This story is in partnership with Time. The article below was originally published at Time.com
By Jack Linshi, TIME
Four members of an international hacking ring were charged with the theft of over $100 million worth of software and data related to the Xbox One and Xbox Live consoles and other technologies, the Department of Justice announced Tuesday.
The hackers were also charged for stealing data from the unreleased video games Call of Duty: Modern Warfare 3 and Gears of War 3, as well as the U.S. Army’s proprietary software used to train military helicopter pilots, the statement said.
Between Jan. 2011 and March 2014, the four men allegedly hacked into the computer systems of video game makers Microsoft, Epic Games and Valve Corporation, according to court documents. They also allegedly stole software from the U.S. Army and Zombie Studios, which produced helicopter simulation software for the Army.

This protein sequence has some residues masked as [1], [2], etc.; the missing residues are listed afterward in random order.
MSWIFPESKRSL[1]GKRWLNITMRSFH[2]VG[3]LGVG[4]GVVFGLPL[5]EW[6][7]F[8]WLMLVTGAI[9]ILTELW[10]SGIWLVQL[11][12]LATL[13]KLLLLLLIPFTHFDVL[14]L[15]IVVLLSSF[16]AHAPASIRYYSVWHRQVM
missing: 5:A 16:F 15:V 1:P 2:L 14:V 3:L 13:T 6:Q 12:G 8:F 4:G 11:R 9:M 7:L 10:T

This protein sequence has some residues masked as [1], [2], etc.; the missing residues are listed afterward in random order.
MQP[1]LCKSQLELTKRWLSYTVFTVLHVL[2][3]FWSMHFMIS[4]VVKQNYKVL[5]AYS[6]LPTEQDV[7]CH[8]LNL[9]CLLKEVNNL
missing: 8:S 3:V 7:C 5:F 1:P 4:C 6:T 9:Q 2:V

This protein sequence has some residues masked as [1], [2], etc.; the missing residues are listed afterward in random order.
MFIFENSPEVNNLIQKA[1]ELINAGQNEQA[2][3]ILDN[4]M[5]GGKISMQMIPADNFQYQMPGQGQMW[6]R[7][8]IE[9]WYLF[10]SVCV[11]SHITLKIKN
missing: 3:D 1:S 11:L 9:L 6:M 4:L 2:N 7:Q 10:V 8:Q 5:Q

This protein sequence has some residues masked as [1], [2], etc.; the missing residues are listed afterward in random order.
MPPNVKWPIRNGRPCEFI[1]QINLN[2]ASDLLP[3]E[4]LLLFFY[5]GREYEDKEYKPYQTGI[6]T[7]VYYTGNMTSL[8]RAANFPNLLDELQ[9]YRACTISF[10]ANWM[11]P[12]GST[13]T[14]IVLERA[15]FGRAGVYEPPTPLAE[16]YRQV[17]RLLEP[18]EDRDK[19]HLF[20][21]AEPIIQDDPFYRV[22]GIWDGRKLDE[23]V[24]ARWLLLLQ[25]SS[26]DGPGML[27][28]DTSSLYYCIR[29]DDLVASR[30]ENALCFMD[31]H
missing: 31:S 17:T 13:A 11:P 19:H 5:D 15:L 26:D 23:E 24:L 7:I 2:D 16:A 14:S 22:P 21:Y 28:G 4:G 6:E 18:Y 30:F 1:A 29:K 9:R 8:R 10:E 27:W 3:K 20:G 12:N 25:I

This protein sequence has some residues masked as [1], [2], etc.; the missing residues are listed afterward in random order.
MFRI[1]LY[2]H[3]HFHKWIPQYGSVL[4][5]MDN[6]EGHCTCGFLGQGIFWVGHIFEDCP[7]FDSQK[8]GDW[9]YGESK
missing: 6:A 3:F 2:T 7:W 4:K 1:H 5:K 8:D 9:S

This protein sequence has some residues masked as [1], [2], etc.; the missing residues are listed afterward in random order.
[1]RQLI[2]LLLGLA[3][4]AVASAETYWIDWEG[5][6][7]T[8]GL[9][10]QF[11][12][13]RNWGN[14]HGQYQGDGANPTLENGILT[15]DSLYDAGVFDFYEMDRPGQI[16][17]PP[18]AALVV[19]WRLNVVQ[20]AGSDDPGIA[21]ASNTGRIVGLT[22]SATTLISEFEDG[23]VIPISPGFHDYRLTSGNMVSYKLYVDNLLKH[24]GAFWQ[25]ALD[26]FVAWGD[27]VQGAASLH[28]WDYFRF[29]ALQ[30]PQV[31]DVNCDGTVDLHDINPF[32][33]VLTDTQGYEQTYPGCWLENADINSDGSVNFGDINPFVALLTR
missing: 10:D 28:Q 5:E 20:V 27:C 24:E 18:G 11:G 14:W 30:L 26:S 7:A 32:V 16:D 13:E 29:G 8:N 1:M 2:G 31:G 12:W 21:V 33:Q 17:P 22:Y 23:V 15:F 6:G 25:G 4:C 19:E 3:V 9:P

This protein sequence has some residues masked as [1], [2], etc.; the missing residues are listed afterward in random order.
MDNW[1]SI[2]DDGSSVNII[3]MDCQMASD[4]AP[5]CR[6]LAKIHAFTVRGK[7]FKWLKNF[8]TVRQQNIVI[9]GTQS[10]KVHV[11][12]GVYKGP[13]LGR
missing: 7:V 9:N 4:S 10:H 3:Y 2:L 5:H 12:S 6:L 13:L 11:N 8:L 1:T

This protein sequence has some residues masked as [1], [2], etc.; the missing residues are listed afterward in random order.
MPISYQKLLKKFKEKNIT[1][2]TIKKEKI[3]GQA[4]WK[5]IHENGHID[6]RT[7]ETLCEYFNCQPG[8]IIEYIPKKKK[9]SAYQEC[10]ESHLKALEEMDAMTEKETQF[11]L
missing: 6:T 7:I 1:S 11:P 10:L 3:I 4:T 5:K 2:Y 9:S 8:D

Two of the charged members, whose ages range from 18 to 28, have already pleaded guilty to charges of copyright infringement and conspiracy to commit computer fraud.
“As the indictment charges, the members of this international hacking ring stole trade secret data used in high-tech American products, ranging from software that trains U.S. soldiers to fly Apache helicopters to Xbox games that entertain millions around the world,” said Assistant Attorney General Caldwell.
Three of the hackers are Americans, while one of the hackers is Canadian, the Department of Justice said. Officials believe the Canadian’s guilty plea is the first time a foreign individual was convicted of hacking into U.S. firms to steal information.
“The American economy is driven by innovation. But American innovation is only valuable when it can be protected,” Caldwell said. “Today’s guilty pleas show that we will protect America’s intellectual property from hackers, whether they hack from here or from abroad.”